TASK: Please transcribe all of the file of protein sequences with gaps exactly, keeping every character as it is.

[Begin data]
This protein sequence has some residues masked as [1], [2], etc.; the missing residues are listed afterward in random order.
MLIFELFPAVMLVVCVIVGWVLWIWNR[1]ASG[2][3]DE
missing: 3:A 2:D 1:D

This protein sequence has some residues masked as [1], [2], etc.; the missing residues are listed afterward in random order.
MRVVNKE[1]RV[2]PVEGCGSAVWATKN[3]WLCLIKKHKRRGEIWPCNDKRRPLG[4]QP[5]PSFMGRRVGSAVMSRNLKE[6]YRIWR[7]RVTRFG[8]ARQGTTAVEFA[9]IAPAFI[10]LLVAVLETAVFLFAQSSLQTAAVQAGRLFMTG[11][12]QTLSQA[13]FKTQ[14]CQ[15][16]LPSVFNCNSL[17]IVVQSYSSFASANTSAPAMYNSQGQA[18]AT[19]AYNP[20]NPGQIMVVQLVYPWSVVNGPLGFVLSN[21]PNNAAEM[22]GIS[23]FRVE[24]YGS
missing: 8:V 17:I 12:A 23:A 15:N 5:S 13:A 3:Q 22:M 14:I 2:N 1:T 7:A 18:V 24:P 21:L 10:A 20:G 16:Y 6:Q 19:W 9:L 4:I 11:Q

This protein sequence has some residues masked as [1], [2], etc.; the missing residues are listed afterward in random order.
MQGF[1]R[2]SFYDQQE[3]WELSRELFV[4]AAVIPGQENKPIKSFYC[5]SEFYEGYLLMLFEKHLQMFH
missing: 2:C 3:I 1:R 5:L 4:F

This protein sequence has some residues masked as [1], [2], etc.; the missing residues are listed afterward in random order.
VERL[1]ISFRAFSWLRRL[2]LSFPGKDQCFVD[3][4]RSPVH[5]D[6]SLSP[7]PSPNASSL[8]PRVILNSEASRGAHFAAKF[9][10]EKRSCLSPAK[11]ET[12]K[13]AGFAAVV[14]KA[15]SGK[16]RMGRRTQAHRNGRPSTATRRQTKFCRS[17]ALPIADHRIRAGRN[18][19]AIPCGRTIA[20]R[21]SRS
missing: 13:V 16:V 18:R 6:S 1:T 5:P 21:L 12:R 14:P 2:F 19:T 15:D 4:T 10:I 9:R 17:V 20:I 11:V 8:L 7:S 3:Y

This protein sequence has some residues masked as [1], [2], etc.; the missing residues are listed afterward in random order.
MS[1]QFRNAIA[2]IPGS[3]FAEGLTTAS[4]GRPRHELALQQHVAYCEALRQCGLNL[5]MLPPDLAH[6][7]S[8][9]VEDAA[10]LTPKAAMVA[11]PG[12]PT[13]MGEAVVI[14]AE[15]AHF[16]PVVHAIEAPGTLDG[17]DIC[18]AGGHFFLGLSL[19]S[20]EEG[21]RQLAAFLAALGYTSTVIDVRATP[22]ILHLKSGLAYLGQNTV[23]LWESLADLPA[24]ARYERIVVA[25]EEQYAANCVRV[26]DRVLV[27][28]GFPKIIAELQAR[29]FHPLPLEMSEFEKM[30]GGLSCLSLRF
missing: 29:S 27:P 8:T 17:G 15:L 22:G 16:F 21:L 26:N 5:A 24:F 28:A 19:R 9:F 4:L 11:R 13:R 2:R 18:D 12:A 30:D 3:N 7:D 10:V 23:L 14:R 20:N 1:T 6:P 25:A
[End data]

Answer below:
This protein sequence has some residues masked as [1], [2], etc.; the missing residues are listed afterward in random order.
MLIFELFPAVMLVVCVIVGWVLWIWNR[1]ASG[2][3]DE
missing: 3:A 2:D 1:D

This protein sequence has some residues masked as [1], [2], etc.; the missing residues are listed afterward in random order.
MRVVNKE[1]RV[2]PVEGCGSAVWATKN[3]WLCLIKKHKRRGEIWPCNDKRRPLG[4]QP[5]PSFMGRRVGSAVMSRNLKE[6]YRIWR[7]RVTRFG[8]ARQGTTAVEFA[9]IAPAFI[10]LLVAVLETAVFLFAQSSLQTAAVQAGRLFMTG[11][12]QTLSQA[13]FKTQ[14]CQ[15][16]LPSVFNCNSL[17]IVVQSYSSFASANTSAPAMYNSQGQA[18]AT[19]AYNP[20]NPGQIMVVQLVYPWSVVNGPLGFVLSN[21]PNNAAEM[22]GIS[23]FRVE[24]YGS
missing: 8:V 17:I 12:A 23:A 15:N 5:S 13:A 3:Q 22:M 14:I 2:N 1:T 7:A 18:V 24:P 21:L 10:A 20:G 16:Y 6:Q 19:W 9:L 4:I 11:Q

This protein sequence has some residues masked as [1], [2], etc.; the missing residues are listed afterward in random order.
MQGF[1]R[2]SFYDQQE[3]WELSRELFV[4]AAVIPGQENKPIKSFYC[5]SEFYEGYLLMLFEKHLQMFH
missing: 2:C 3:I 1:R 5:L 4:F

This protein sequence has some residues masked as [1], [2], etc.; the missing residues are listed afterward in random order.
VERL[1]ISFRAFSWLRRL[2]LSFPGKDQCFVD[3][4]RSPVH[5]D[6]SLSP[7]PSPNASSL[8]PRVILNSEASRGAHFAAKF[9][10]EKRSCLSPAK[11]ET[12]K[13]AGFAAVV[14]KA[15]SGK[16]RMGRRTQAHRNGRPSTATRRQTKFCRS[17]ALPIADHRIRAGRN[18][19]AIPCGRTIA[20]R[21]SRS
missing: 13:V 16:V 18:R 6:S 1:T 5:P 21:L 12:R 14:P 2:F 19:T 15:D 4:T 10:I 9:R 17:V 20:I 11:V 8:L 7:S 3:Y

This protein sequence has some residues masked as [1], [2], etc.; the missing residues are listed afterward in random order.
MS[1]QFRNAIA[2]IPGS[3]FAEGLTTAS[4]GRPRHELALQQHVAYCEALRQCGLNL[5]MLPPDLAH[6][7]S[8][9]VEDAA[10]LTPKAAMVA[11]PG[12]PT[13]MGEAVVI[14]AE[15]AHF[16]PVVHAIEAPGTLDG[17]DIC[18]AGGHFFLGLSL[19]S[20]EEG[21]RQLAAFLAALGYTSTVIDVRATP[22]ILHLKSGLAYLGQNTV[23]LWESLADLPA[24]ARYERIVVA[25]EEQYAANCVRV[26]DRVLV[27][28]GFPKIIAELQAR[29]FHPLPLEMSEFEKM[30]GGLSCLSLRF
missing: 29:S 27:P 8:T 17:G 15:L 22:G 16:F 21:L 26:N 5:A 24:F 28:A 19:R 9:F 4:L 11:R 13:R 2:R 18:D 12:A 30:D 3:N 7:D 10:V 23:L 14:R 20:N 1:T 6:P 25:A